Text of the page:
Domino is a small rectangular wood or plastic block with a blank or slightly patterned face on one side and a row of dots resembling those on dice on the other. It is used in games involving a line of dominoes, where the first domino is tipped over by another player, causing it to trigger more and more dominoes to fall until all are completed. This has led to the use of the term in general to describe a chain reaction or cascade that starts with one action and leads to much greater, often catastrophic, consequences.
Dominos are usually played by two players, but many variations of the game exist. Typically, a double-six set of 28 dominoes is used, although larger sets are available. Players take turns drawing tiles from a boneyard, called the stock or boneyard, and placing them on their side of the board. Then they set up a line of dominoes, with each player taking turns to play their tile.
Each domino has a number of dots that correspond to the suit (e.g., spades, hearts, diamonds) in which it belongs. It is possible to create a domino with only one particular suit, but this is rare. The most common types of domino games involve layouts, in which the first domino is tipped over, and other dominoes are placed so that they form a straight or curved line and then fall.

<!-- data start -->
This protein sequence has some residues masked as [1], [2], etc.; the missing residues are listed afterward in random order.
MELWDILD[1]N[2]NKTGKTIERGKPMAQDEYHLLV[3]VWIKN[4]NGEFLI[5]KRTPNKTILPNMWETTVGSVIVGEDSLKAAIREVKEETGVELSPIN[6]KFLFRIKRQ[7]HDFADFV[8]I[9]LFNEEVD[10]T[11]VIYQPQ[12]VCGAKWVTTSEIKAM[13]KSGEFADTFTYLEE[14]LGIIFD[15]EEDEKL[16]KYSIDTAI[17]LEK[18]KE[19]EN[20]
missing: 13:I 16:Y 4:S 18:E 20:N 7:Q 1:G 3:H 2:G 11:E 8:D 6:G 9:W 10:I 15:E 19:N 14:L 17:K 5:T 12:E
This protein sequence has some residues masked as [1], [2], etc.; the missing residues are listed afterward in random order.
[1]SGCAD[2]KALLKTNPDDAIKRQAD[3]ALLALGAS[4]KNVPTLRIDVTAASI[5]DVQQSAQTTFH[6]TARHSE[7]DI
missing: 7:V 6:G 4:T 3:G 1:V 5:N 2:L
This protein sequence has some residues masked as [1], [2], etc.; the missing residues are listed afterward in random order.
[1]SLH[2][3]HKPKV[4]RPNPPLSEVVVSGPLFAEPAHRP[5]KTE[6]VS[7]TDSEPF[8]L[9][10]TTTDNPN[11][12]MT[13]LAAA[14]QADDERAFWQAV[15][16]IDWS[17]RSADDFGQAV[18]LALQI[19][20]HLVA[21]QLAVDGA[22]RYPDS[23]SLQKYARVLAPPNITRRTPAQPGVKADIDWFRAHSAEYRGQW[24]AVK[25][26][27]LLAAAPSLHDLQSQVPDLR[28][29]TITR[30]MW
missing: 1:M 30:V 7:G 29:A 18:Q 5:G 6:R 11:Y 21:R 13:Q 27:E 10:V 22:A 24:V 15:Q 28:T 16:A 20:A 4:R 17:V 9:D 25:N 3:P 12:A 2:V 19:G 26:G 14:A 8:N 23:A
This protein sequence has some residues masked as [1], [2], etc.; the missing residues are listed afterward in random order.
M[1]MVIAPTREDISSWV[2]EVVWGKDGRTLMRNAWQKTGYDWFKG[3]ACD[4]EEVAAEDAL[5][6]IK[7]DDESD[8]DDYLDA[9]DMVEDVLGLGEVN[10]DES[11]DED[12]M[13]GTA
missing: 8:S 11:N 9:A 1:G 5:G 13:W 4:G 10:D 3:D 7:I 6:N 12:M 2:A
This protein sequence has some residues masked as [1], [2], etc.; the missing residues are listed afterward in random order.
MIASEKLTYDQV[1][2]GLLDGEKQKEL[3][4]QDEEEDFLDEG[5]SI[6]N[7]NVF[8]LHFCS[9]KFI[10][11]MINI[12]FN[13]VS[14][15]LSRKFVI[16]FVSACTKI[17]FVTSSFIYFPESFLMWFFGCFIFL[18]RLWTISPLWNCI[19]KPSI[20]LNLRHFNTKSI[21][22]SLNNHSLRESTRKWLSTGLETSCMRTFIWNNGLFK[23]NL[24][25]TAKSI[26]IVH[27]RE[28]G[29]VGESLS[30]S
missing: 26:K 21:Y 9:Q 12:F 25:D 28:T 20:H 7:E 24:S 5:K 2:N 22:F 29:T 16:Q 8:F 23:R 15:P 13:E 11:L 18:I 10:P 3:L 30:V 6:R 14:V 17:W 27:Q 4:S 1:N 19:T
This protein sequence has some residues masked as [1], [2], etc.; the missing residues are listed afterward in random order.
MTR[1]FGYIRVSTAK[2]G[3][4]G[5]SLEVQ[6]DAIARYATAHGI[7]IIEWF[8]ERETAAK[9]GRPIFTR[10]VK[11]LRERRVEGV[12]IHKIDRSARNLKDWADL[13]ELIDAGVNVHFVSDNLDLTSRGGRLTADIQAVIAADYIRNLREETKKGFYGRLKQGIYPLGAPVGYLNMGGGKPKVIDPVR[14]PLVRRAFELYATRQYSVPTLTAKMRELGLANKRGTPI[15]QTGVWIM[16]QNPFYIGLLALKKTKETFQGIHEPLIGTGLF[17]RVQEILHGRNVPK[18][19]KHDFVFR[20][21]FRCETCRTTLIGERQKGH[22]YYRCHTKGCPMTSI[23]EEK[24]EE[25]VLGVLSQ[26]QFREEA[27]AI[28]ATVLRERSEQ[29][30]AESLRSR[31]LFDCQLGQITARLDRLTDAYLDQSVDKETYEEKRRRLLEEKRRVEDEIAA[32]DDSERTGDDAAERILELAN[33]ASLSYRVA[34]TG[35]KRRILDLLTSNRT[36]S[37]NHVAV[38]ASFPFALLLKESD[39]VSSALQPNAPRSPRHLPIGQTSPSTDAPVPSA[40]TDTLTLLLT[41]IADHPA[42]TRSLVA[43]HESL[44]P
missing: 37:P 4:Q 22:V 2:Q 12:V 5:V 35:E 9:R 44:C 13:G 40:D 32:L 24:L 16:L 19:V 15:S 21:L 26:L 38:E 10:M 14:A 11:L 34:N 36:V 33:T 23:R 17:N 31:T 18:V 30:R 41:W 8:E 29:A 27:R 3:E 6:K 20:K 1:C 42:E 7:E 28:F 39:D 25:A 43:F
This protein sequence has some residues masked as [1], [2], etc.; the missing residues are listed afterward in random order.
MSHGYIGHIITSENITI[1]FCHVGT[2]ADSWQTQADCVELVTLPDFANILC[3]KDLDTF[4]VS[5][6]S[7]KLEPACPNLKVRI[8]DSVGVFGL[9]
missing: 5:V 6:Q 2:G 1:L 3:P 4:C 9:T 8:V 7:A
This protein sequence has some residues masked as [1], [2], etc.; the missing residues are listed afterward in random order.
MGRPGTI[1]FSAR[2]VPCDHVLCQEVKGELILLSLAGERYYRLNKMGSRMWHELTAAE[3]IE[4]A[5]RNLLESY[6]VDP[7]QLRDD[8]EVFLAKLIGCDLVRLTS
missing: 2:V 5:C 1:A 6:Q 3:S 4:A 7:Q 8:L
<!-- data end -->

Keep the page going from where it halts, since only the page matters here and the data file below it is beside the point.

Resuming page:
In addition to the traditional lines, many players create domino art that features curved lines, stacked walls, or grids that produce pictures when the dominoes are tipped over. The goal of this type of domino art is to make a pattern that will impress viewers or make the viewer think about how the piece was made. When creating these types of domino art, the player must consider the amount of force that will be needed to knock over the design.
For example, if the curved line is set up so that it will be forced over by a force from one direction, that force must be greater than the total weight of all the dominoes in the layout. This is why some designers of domino art prefer to use a scale model of their finished design before they actually build it.
When creating these designs, the player must also consider the number of dominoes involved and the size of the space in which it will be set up. This is important because a domino with too few or too many tiles will not have the same effect as a design with just the right number of tiles.
The word domino is also used to refer to the game itself, and some players collect a large collection of dominoes for this purpose. Other uses of the word include the idiom domino effect, in which a small event can lead to a large consequence, and the term for a hooded robe worn with an eye mask at a masquerade.